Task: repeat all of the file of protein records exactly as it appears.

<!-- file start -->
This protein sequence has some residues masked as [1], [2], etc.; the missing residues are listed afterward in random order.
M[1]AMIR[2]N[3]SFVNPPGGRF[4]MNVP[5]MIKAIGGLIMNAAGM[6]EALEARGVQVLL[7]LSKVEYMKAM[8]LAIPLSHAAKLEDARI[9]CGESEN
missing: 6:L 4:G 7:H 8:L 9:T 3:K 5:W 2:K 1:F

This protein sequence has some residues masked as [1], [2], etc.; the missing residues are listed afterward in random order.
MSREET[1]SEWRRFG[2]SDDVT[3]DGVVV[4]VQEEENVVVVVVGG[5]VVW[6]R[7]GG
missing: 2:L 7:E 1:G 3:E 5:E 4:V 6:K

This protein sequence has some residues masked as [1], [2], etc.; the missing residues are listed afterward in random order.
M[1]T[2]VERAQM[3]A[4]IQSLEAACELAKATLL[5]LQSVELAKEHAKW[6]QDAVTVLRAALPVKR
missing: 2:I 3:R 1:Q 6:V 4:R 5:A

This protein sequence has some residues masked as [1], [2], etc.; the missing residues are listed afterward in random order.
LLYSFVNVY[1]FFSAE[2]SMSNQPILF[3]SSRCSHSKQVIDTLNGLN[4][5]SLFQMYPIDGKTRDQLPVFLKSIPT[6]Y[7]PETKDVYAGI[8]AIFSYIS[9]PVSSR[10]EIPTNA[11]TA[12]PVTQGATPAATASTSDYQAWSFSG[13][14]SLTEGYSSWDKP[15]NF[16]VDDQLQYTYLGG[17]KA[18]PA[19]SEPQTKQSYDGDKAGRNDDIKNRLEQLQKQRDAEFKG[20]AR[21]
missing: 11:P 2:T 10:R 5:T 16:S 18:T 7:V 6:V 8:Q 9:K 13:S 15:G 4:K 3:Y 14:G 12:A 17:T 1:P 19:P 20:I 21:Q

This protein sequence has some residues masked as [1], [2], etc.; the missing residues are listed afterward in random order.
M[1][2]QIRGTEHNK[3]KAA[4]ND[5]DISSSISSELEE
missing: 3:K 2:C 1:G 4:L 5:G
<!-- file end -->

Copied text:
This protein sequence has some residues masked as [1], [2], etc.; the missing residues are listed afterward in random order.
M[1]AMIR[2]N[3]SFVNPPGGRF[4]MNVP[5]MIKAIGGLIMNAAGM[6]EALEARGVQVLL[7]LSKVEYMKAM[8]LAIPLSHAAKLEDARI[9]CGESEN
missing: 6:L 4:G 7:H 8:L 9:T 3:K 5:W 2:K 1:F

This protein sequence has some residues masked as [1], [2], etc.; the missing residues are listed afterward in random order.
MSREET[1]SEWRRFG[2]SDDVT[3]DGVVV[4]VQEEENVVVVVVGG[5]VVW[6]R[7]GG
missing: 2:L 7:E 1:G 3:E 5:E 4:V 6:K

This protein sequence has some residues masked as [1], [2], etc.; the missing residues are listed afterward in random order.
M[1]T[2]VERAQM[3]A[4]IQSLEAACELAKATLL[5]LQSVELAKEHAKW[6]QDAVTVLRAALPVKR
missing: 2:I 3:R 1:Q 6:V 4:R 5:A

This protein sequence has some residues masked as [1], [2], etc.; the missing residues are listed afterward in random order.
LLYSFVNVY[1]FFSAE[2]SMSNQPILF[3]SSRCSHSKQVIDTLNGLN[4][5]SLFQMYPIDGKTRDQLPVFLKSIPT[6]Y[7]PETKDVYAGI[8]AIFSYIS[9]PVSSR[10]EIPTNA[11]TA[12]PVTQGATPAATASTSDYQAWSFSG[13][14]SLTEGYSSWDKP[15]NF[16]VDDQLQYTYLGG[17]KA[18]PA[19]SEPQTKQSYDGDKAGRNDDIKNRLEQLQKQRDAEFKG[20]AR[21]
missing: 11:P 2:T 10:R 5:T 16:S 18:T 7:V 6:V 8:Q 9:K 13:S 15:G 4:K 3:Y 14:G 12:A 17:T 1:P 19:P 20:I 21:Q

This protein sequence has some residues masked as [1], [2], etc.; the missing residues are listed afterward in random order.
M[1][2]QIRGTEHNK[3]KAA[4]ND[5]DISSSISSELEE
missing: 3:K 2:C 1:G 4:L 5:G